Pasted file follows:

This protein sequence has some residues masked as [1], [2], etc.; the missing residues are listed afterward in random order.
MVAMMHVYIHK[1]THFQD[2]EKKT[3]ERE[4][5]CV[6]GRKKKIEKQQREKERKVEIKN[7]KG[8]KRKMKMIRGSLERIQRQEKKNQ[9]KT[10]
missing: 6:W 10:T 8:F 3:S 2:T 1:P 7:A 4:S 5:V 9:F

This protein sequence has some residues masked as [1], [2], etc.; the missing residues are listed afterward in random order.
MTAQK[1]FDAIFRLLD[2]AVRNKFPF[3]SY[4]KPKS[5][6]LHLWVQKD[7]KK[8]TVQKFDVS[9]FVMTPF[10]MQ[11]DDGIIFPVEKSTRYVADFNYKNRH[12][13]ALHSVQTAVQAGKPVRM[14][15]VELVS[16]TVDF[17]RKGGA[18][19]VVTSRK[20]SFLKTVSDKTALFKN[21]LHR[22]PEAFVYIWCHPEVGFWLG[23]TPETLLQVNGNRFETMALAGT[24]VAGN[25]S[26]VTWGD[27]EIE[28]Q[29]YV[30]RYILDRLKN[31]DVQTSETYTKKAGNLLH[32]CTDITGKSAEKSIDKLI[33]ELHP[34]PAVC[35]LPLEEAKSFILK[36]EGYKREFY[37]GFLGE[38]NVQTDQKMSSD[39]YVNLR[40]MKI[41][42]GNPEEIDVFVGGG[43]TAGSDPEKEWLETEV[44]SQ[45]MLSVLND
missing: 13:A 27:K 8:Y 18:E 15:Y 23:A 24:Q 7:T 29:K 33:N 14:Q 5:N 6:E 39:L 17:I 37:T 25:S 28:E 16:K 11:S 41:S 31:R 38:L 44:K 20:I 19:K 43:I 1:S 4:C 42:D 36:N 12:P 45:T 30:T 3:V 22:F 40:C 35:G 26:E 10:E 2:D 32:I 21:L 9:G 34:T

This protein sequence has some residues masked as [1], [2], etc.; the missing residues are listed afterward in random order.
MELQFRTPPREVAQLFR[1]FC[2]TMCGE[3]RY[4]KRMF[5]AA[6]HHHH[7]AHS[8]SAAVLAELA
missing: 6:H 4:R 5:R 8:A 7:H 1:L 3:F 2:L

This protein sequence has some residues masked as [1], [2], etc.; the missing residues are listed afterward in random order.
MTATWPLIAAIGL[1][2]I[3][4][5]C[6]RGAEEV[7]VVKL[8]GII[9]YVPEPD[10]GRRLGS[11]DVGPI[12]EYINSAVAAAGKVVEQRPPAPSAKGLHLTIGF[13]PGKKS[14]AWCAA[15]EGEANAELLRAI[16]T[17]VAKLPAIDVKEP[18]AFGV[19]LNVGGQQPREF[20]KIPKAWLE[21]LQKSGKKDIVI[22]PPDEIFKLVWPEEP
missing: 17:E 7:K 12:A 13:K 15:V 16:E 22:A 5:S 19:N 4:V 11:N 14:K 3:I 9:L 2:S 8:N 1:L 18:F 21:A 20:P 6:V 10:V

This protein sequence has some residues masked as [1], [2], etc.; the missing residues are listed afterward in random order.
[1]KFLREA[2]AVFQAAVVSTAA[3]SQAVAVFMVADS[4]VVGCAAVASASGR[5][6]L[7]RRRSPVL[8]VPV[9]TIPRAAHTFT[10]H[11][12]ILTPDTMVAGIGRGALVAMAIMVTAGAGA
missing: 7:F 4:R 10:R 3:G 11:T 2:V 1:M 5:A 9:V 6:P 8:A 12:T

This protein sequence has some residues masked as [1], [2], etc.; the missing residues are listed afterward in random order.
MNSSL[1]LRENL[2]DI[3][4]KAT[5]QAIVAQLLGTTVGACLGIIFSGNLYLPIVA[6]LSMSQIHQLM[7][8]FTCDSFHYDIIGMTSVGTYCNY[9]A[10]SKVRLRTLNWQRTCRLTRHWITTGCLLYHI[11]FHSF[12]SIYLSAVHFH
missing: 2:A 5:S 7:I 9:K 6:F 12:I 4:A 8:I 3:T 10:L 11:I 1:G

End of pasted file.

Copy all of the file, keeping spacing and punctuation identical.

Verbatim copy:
This protein sequence has some residues masked as [1], [2], etc.; the missing residues are listed afterward in random order.
MVAMMHVYIHK[1]THFQD[2]EKKT[3]ERE[4][5]CV[6]GRKKKIEKQQREKERKVEIKN[7]KG[8]KRKMKMIRGSLERIQRQEKKNQ[9]KT[10]
missing: 6:W 10:T 8:F 3:S 2:T 1:P 7:A 4:S 5:V 9:F

This protein sequence has some residues masked as [1], [2], etc.; the missing residues are listed afterward in random order.
MTAQK[1]FDAIFRLLD[2]AVRNKFPF[3]SY[4]KPKS[5][6]LHLWVQKD[7]KK[8]TVQKFDVS[9]FVMTPF[10]MQ[11]DDGIIFPVEKSTRYVADFNYKNRH[12][13]ALHSVQTAVQAGKPVRM[14][15]VELVS[16]TVDF[17]RKGGA[18][19]VVTSRK[20]SFLKTVSDKTALFKN[21]LHR[22]PEAFVYIWCHPEVGFWLG[23]TPETLLQVNGNRFETMALAGT[24]VAGN[25]S[26]VTWGD[27]EIE[28]Q[29]YV[30]RYILDRLKN[31]DVQTSETYTKKAGNLLH[32]CTDITGKSAEKSIDKLI[33]ELHP[34]PAVC[35]LPLEEAKSFILK[36]EGYKREFY[37]GFLGE[38]NVQTDQKMSSD[39]YVNLR[40]MKI[41][42]GNPEEIDVFVGGG[43]TAGSDPEKEWLETEV[44]SQ[45]MLSVLND
missing: 13:A 27:K 8:Y 18:E 15:Y 23:A 24:Q 7:T 29:K 33:N 14:Q 5:N 6:E 39:L 17:I 37:T 25:S 28:E 16:K 11:S 41:S 31:R 38:L 44:K 20:I 19:K 43:I 1:S 4:C 42:D 36:N 12:P 45:T 30:T 3:V 22:F 40:C 35:G 26:E 10:E 2:D 32:I 21:L 9:G 34:T

This protein sequence has some residues masked as [1], [2], etc.; the missing residues are listed afterward in random order.
MELQFRTPPREVAQLFR[1]FC[2]TMCGE[3]RY[4]KRMF[5]AA[6]HHHH[7]AHS[8]SAAVLAELA
missing: 6:H 4:R 5:R 8:A 7:H 1:L 3:F 2:L

This protein sequence has some residues masked as [1], [2], etc.; the missing residues are listed afterward in random order.
MTATWPLIAAIGL[1][2]I[3][4][5]C[6]RGAEEV[7]VVKL[8]GII[9]YVPEPD[10]GRRLGS[11]DVGPI[12]EYINSAVAAAGKVVEQRPPAPSAKGLHLTIGF[13]PGKKS[14]AWCAA[15]EGEANAELLRAI[16]T[17]VAKLPAIDVKEP[18]AFGV[19]LNVGGQQPREF[20]KIPKAWLE[21]LQKSGKKDIVI[22]PPDEIFKLVWPEEP
missing: 17:E 7:K 12:A 13:K 15:V 16:E 22:A 5:S 19:N 4:V 11:N 14:K 3:I 9:L 2:S 8:N 1:L 18:F 21:A 20:P 6:V 10:V

This protein sequence has some residues masked as [1], [2], etc.; the missing residues are listed afterward in random order.
[1]KFLREA[2]AVFQAAVVSTAA[3]SQAVAVFMVADS[4]VVGCAAVASASGR[5][6]L[7]RRRSPVL[8]VPV[9]TIPRAAHTFT[10]H[11][12]ILTPDTMVAGIGRGALVAMAIMVTAGAGA
missing: 7:F 4:R 10:R 3:G 11:T 2:V 1:M 5:A 9:V 6:P 8:A 12:T

This protein sequence has some residues masked as [1], [2], etc.; the missing residues are listed afterward in random order.
MNSSL[1]LRENL[2]DI[3][4]KAT[5]QAIVAQLLGTTVGACLGIIFSGNLYLPIVA[6]LSMSQIHQLM[7][8]FTCDSFHYDIIGMTSVGTYCNY[9]A[10]SKVRLRTLNWQRTCRLTRHWITTGCLLYHI[11]FHSF[12]SIYLSAVHFH
missing: 2:A 5:S 7:I 9:K 6:F 12:I 4:A 8:I 3:T 10:L 11:I 1:G